Alirocumab and Coronary Atherosclerotic Burden in Familial Hypercholesterolemia

There is significant regression of coronary atherosclerotic burden in patients with FH without ASCVD who receive alirocumab plus high-intensity statin therapy.

Patients with familial hypercholesterolemia (FH) without previous clinical atherosclerotic cardiovascular disease (ASCVD) who receive alirocumab in addition to high-intensity statin therapy have a significant decrease in coronary atherosclerotic burden, investigators reported in Circulation.

The phase IV, open-label, single-arm ARCHITECT (Effect of Alirocumab on Atherosclerotic Plaque Volume, Architecture and Composition; Identifier: NCT05465278) trial assessed the effect of alirocumab at 78 weeks on coronary atherosclerotic plaque burden and its characteristics in patients with molecularly determined FH without clinical ASCVD. The participants were enrolled at 18 hospitals in Spain for the Spanish Familial Hypercholesterolemia Cohort Study (SAFEHEART) registry and received optimized and stable treatment with maximum tolerated doses of statins with or without ezetimibe in clinical practice conditions.

Participants were eligible for the study if they did not achieve low-density lipoprotein cholesterol (LDL-C) levels of less than 100 mg/dL, they had a global coronary plaque burden of more than 30% at baseline, and their treating physician prescribed alirocumab. All patients received a coronary computed tomographic angiography (CTA) at baseline and at 78 weeks and also received 150-mg alirocumab subcutaneously every 14 days.

The analysis included 104 patients (median age, 53.3 [IQR, 46.2-59.4] years; 52% women) enrolled from June 2018 to October 2019. Their median LDL-C was 138.9 (IQR, 117.5-175.3) mg/dL at entry and 45.0 (IQR, 36.0-65.0) mg/dL at follow-up (P <.001). This was a 67.6% median relative percentage decrease.

. . . treatment with PCSK9 inhibitor alirocumab, in addition to high-intensity statin therapy, resulted in significant regression of coronary PB [plaque burden] and plaque stabilization on coronary CTA over 78 weeks in patients with FH without clinical ASCVD.

The participants who were treated with alirocumab had significantly greater decreases in triglycerides, lipoprotein (a), and high-sensitivity C-reactive protein. The median 10-year cardiovascular risk based on the SAFEHEART risk equation was 0.68% (IQR, 0.35%-1.02%) at enrollment and 0.22% (IQR, 0.09%-0.35%) after follow-up (P <.001).

The analyzed coronary tree length was 330.6 (IQR, 229.6-403.8) mm at entry vs 336.8 (IQR, 252.9-432.8) mm at follow-up (P =.209). The total plaque volume was 1028.6 (IQR, 721.3-1238.5) mm3 at entry and 819.4 (IQR, 618.5-1016.6) mm3 at follow-up (P <.001).

The global coronary plaque burden changed from 34.6% (IQR, 32.5%-36.8%) at study entry to 30.4% (IQR, 27.4%-33.4%) at follow-up, which was a -4.6% (IQR, -7.7% to -1.9%) statistically significant regression (P <.001). LDL-C decrease and plaque burden regression were not related in univariate linear regression analysis (B: 0.004 [95% CI, -0.014 to 0.021]; P =.662).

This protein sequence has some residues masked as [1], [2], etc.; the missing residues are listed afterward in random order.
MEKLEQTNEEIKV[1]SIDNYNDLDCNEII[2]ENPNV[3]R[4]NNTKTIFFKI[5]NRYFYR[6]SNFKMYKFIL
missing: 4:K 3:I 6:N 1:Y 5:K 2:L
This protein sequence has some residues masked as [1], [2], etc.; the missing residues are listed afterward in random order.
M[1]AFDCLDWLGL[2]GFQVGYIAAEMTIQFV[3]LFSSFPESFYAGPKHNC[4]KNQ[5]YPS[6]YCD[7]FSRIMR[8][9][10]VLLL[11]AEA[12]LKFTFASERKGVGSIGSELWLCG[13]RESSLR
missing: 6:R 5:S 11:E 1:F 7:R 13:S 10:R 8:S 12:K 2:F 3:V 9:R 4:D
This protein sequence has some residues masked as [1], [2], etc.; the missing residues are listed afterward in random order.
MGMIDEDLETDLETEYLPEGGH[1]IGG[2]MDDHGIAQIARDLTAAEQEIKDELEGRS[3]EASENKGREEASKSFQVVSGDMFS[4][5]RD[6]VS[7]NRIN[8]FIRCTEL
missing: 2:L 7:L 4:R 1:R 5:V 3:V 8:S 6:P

The characteristics of coronary atherosclerosis changed significantly at the end of follow-up. The proportion of calcified (+0.3%; P <.001) and mainly fibrous (+6.2 %; P <.001) plaque increased. The percentage of fibro-fatty (-3.9%; P <.001) and necrotic plaque (-0.6%; P <.001) decreased.

Adverse events related to treatment administration were reported in 25 patients (14%), although none of the events was severe. The most common events were mild and transient myalgia (6 patients) and mild and transient allergic reactions (5 patients).

The main study limitation is that it was not a randomized clinical trial, but rather each patient was evaluated individually before and after a therapeutic intervention. The study lacked a comparison group and was open-label. Also, the follow-up was relatively short, and a direct correlation was not established with either clinical events or biochemical parameters. Other limitations are the premature termination of the study owing to operational reasons and the median age of patients, which may have implications for external validity.

“…treatment with PCSK9 inhibitor alirocumab, in addition to high-intensity statin therapy, resulted in significant regression of coronary PB [plaque burden] and plaque stabilization on coronary CTA over 78 weeks in patients with FH without clinical ASCVD,” the researchers wrote. “Further studies in this high-risk population are needed to demonstrate the hypothesis raised by our results.”

Disclosure: Some of the study authors declared affiliations with biotech, pharmaceutical, and/or device companies. Please see the original reference for a full list of authors’ disclosures.

This article originally appeared on The Cardiology Advisor


Pérez de Isla L, Díaz-Díaz JL, Romero MJ, et al; on behalf of the SAFEHEART study group. Alirocumab and coronary atherosclerosis in asymptomatic patients with familial hypercholesterolemia: the ARCHITECT study. Circulation. Published online April 3, 2023. doi: 10.1161/CIRCULATIONAHA.122.062557